Research Papers:

A peptide derived from apoptin inhibits glioma growth

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Oncotarget. 2017; 8:31119-31132. https://doi.org/10.18632/oncotarget.16094

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Liqiu Zhang, Hengyu Zhao, Zhongqi Cui, Yueshan Lv, Wenjia Zhang, Xiaoyu Ma, Jianan Zhang, Banghao Sun, Danyang Zhou and Lijie Yuan _


Liqiu Zhang2,*, Hengyu Zhao3,*, Zhongqi Cui1, Yueshan Lv4, Wenjia Zhang3, Xiaoyu Ma5, Jianan Zhang1, Banghao Sun1, Danyang Zhou1, Lijie Yuan1

1Department of Biochemistry and Molecular Biology, Daqing Campus, Harbin Medical University, Daqing, Heilongjiang, Daqing, P.R. China

2Teaching Experiment Center of Biotechnology, Harbin Medical University, Harbin, P.R. China

3Daqing Oilfield General Hospital, Daqing, P.R. China

4Department of Immunology, Daqing Campus, Harbin Medical University, Daqing, Heilongjiang, Daqing, P.R. China

5Beijing Sun Palace Community Health Center, China

*Co-first authors

Correspondence to:

Lijie Yuan, email: [email protected]

Keywords: HSP70, apoptin, glioma, structural transformation

Received: August 19, 2016     Accepted: March 02, 2017     Published: March 10, 2017


Glioblastoma (GBM) is associated with poor prognosis due to its resistance to surgery, irradiation, and conventional chemotherapy. Thus, efficient therapeutic approaches for the treatment of GBM are urgently needed. HSP70 is an antiapoptotic protein that participates in the inhibition of both mitochondrial and membrane receptor apoptosis pathways and is highly expressed in glioma tissues. Here, we investigated a derivative of apoptin; specifically, a chicken anemia viral protein with selective toxicity toward cancer cells that can inhibit hyperactive molecules, including HSP70. Our earlier studies demonstrated that apoptin directly binds to the promoter of HSP70 and inhibits HSP70 transcription, which contributes to HSP70 downregulation. This study provides the first demonstration of the therapeutic potential of an apoptin-derived peptide for the treatment of GBM by identifying the minimal region of the apoptin domain required for interaction with the heat-shock element (HSE). This apoptin-derived peptide (ADP) inhibits glioma cell proliferation and tumor growth as well as exhibits an increased ability to promote apoptosis in GBM cells compared with rapamycin and temozolomide. ADP treatment inhibited xenograft tumor growth and increased the overall health and survival of nude mice implanted with GBM cells. These effects were measured in tumors obtained from cell lines and were observed in both intracranial and subcutaneous xenografts. In conclusion, we provide the first demonstration that ADP has therapeutic potential for the treatment of human GBM. Specifically, this study suggests that ADP is a potent candidate for drug development based on its favorable toxicity and pharmacokinetic profiles as well as its time- and cost-saving benefits.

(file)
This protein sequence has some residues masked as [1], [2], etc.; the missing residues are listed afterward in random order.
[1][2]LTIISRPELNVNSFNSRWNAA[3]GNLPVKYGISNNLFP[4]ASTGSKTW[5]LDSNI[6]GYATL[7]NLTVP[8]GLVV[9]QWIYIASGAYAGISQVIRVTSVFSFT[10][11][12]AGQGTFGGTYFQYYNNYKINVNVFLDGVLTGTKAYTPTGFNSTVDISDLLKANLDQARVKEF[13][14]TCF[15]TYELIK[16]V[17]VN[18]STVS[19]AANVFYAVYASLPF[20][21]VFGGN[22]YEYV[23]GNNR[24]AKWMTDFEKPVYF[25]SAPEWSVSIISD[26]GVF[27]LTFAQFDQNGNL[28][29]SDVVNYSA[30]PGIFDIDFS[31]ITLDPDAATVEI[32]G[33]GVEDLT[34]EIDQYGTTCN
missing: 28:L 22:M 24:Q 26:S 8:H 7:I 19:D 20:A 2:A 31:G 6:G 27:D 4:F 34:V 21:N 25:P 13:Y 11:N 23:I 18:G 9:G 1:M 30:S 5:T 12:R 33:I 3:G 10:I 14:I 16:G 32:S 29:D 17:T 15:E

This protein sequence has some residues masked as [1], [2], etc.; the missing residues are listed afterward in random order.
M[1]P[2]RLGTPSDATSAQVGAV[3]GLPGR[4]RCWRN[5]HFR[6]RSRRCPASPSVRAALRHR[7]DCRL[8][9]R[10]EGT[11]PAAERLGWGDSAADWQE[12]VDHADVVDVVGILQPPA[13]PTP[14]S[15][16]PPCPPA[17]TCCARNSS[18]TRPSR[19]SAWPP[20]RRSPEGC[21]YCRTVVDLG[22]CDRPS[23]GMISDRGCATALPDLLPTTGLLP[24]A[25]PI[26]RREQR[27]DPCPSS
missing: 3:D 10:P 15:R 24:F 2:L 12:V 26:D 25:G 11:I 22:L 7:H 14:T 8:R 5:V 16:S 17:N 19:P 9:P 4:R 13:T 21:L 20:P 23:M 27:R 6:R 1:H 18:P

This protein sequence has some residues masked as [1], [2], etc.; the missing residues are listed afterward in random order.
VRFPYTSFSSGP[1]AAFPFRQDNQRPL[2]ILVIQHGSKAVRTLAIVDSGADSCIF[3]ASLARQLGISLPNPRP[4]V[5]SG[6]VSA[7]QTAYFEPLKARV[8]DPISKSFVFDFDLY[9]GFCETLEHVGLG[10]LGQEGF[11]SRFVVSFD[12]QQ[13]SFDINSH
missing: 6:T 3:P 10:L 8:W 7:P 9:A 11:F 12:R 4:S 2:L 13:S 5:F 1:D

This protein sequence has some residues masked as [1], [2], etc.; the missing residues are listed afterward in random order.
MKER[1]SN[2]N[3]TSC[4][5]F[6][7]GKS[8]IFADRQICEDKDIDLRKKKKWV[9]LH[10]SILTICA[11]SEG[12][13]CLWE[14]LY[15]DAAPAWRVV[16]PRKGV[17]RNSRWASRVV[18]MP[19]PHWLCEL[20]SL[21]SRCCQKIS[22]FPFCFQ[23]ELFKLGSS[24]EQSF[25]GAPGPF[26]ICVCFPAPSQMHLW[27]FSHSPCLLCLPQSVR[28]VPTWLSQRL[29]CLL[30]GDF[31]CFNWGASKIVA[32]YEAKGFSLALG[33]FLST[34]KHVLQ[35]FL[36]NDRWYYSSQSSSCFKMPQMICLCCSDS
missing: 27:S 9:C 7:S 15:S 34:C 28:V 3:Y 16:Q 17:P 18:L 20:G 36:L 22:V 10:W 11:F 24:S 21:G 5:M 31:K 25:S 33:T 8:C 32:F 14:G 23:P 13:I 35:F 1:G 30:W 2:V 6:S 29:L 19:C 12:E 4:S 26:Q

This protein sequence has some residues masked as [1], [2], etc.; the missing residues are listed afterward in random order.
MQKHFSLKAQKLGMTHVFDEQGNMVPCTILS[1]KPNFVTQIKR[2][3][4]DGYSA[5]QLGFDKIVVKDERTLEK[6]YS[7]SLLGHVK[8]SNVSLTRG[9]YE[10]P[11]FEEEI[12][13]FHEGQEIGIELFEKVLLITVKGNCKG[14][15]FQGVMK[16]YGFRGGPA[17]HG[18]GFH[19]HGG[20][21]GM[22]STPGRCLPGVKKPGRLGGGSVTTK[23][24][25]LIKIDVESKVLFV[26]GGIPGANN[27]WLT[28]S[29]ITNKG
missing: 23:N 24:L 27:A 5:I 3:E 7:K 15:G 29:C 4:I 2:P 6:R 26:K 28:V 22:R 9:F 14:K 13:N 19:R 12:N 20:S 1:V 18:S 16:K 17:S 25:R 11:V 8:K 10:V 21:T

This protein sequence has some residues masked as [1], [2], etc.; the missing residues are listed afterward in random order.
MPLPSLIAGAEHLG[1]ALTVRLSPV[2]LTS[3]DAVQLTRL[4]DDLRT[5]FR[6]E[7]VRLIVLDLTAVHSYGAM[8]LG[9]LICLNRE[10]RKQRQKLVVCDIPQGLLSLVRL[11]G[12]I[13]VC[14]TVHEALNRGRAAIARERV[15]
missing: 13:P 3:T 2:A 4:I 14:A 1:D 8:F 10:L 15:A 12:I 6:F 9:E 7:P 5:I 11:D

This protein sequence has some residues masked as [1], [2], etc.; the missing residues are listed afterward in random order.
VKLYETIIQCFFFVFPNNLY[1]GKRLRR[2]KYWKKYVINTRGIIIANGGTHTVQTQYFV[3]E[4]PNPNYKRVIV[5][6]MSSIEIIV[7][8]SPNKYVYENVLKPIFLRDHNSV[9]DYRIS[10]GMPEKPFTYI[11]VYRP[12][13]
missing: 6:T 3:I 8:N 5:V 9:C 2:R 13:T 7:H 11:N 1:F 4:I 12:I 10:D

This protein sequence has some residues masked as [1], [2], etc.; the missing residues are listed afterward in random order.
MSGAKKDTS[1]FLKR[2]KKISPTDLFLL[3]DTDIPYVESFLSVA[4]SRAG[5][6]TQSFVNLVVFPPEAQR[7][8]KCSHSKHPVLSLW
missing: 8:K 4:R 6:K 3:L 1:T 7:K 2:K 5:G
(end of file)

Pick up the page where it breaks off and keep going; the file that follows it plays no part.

Glioblastoma (GBM) is the most common intracranial malignancy and accounts for approximately 50% of all gliomas [1]. These tumors are characterized by aggressive invasiveness, long-distance migration, and neovascularization. GBM is one of the most aggressive cancers and is associated with a median overall survival (OS) of approximately 15 months with the standard of care, specifically surgical resection followed by radiotherapy and temozolomide (TMZ) [2]. More recently, two large randomized phase III trials (AVAglio and RTOG 0825), which aimed to compare anti-angiogenic therapy (bevacizumab) with the standard of care, failed to demonstrate a significant improvement in OS [35]. Therefore, developing novel molecular therapies for GBM is still a considerable obstacle for basic and clinical medicine .